Released on April 16, 2007 (Demolition Records)
02. Long, Long Way To Go
03. Take Me Up
04. The Burning Man
05. Heaven’s Hung In Black
06. Heaven’s Blessed
08. Heaven’s Hung In Black (Reprise)
09. Deal With The Devil
Blackie Lawless – lead vocals, guitar and keyboards
Doug Blair – lead guitar
Mike Duda – bass and vocals
Stet Howland – drums and vocals
Darrel Roberts – lead guitar (9)
Produced by Blackie Lawless.
It doesn’t seem to matter who Blackie Lawless has in his band these days, W.A.S.P. is no doubt his project and his vision. His latest release Dominator is another satisfying effort that takes the listener on a wild ride through the mind of someone that enjoys making the masses uncomfortable.
I realize that Blackie has his fair share of fans and enemies alike, but it you judge him simply by the music he has created over his long and storied career he has to rank up there with metal’s finest. His gruff vibrating voice has always been unique and his desire to outrage others almost unmatched. Dominator continues where W.A.S.P.‘s latest albums have ended off, sacrificing originality for satisfaction.
Dominator is a loosely based concept album, this time dealing with a powerful country talking down to a weaker one, inspired by the events in Iraq. It isn’t so much an anti-war album, instead it centers on the abuse of power. Can someone be proud of their country yet be embarrassed by its leaders at the same time? That is the question Blackie Lawless and company put forth.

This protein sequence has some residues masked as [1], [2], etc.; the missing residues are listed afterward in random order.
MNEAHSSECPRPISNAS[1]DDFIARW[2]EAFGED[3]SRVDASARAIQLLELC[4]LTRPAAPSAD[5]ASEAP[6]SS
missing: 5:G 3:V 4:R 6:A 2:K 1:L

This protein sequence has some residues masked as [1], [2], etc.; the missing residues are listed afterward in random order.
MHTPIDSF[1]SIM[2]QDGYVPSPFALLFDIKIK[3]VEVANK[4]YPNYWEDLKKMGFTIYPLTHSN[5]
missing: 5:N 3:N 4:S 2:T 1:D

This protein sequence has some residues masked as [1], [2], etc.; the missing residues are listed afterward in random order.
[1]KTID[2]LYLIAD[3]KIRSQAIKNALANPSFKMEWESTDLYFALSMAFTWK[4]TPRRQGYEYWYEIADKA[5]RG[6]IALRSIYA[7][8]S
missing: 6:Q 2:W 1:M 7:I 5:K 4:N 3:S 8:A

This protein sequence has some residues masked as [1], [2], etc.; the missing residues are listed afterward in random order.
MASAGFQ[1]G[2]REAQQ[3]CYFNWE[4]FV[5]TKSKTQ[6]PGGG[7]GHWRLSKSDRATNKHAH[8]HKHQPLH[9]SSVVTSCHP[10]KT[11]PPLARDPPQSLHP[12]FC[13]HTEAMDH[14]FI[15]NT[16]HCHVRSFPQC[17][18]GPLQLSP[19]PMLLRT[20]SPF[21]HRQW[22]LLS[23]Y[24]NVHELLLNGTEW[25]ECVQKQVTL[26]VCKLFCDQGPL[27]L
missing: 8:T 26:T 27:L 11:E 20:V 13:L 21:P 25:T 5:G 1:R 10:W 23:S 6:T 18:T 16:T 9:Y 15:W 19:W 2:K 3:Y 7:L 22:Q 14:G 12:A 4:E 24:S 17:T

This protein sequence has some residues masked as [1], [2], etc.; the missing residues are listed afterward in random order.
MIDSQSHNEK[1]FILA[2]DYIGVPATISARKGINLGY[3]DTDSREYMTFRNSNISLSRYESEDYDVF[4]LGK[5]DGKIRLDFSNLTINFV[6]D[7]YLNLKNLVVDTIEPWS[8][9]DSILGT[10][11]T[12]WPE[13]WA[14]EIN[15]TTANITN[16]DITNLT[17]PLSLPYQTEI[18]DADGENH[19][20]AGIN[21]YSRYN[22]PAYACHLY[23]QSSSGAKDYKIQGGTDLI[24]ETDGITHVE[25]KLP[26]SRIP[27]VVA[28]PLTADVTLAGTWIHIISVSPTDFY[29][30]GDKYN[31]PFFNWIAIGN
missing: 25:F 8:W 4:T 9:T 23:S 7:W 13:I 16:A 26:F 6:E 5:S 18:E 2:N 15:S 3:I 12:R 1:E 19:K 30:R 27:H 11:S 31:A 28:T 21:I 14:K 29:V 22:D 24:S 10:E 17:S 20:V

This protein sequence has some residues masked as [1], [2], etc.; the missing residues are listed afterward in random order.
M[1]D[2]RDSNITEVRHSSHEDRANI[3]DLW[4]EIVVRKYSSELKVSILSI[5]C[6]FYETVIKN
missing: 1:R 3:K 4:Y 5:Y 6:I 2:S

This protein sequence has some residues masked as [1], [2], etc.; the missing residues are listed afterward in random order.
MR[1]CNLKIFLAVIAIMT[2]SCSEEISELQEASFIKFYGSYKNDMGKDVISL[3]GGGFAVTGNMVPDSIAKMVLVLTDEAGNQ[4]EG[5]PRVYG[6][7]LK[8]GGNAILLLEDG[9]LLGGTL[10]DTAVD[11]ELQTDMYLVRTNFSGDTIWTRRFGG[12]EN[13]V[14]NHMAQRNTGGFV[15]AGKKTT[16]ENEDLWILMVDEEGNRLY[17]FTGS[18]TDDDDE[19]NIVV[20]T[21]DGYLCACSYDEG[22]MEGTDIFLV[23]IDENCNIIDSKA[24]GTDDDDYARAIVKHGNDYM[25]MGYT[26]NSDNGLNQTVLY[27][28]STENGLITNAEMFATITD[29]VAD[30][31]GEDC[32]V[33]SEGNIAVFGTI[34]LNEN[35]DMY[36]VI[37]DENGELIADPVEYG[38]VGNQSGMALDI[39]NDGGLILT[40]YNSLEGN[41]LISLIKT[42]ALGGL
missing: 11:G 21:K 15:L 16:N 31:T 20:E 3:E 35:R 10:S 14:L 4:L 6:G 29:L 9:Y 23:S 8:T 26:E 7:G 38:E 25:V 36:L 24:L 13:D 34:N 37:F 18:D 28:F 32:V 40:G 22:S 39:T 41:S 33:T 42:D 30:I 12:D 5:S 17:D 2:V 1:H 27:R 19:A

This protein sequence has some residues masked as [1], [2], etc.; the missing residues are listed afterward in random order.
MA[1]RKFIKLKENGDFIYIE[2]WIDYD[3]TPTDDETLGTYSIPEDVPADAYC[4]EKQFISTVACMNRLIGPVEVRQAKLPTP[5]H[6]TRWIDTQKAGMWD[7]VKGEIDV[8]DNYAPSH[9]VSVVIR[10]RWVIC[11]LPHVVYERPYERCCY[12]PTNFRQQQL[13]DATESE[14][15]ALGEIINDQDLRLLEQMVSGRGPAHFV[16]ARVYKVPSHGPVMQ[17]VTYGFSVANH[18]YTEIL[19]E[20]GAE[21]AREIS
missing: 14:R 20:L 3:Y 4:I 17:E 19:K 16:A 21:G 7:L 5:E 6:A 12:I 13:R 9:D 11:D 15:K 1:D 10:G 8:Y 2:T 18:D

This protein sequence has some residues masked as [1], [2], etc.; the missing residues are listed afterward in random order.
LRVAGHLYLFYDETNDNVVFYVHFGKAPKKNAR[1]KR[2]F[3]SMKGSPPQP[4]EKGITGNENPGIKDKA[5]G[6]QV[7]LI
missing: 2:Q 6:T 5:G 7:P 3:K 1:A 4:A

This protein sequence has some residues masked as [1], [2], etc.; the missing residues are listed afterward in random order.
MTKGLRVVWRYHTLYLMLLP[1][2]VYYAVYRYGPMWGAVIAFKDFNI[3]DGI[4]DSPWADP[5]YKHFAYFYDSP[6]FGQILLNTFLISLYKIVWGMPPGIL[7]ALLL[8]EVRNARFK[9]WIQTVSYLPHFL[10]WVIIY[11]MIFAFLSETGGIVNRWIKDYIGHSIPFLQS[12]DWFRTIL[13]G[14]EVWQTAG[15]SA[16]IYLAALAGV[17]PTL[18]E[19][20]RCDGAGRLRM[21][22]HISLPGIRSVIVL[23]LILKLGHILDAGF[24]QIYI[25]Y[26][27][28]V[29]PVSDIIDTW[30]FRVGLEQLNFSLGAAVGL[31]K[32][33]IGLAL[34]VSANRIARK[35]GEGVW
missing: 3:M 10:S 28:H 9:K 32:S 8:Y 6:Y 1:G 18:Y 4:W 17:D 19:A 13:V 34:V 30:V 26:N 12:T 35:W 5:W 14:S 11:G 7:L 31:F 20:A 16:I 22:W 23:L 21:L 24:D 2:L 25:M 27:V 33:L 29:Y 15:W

It is an idea that has been put forward by others with more and more regularity. Conservatives will write the album off as Bush-bashing while Liberals will be chanting ‘we told you so’, both groups missing out on what really matters – the music. And songs such as “Mercy”, “Long, Long Way To Go” and “The Burning Man” shouldn’t be taken lightly. They are filled with a venom and angst that only Blackie Lawless could spew out, as he seems to have focused on his latest victim (the PMRC is finally off the hook).
The real gem here though is “Heaven’s Hung In Black”. It is a seven minute epic that asks what would happen if a dying soldier was told that Heaven was closed because there was no room left. It is one of the best songs I’ve heard all year as Blackie perfectly conveys the fear and confusion of the soldier, pleading “don’t you leave me to die”. It’s a song that really makes you think.
Thankfully I’m not very political, I see good and bad (mostly bad) in every political opinion, so the thoughts and ideas expressed on Dominator didn’t offend me at all. The album did make me think and the music contained within made me remember why W.A.S.P. has always been a personal favorite of mine.
Reviewed by Skid for Sleaze Roxx, January 2008.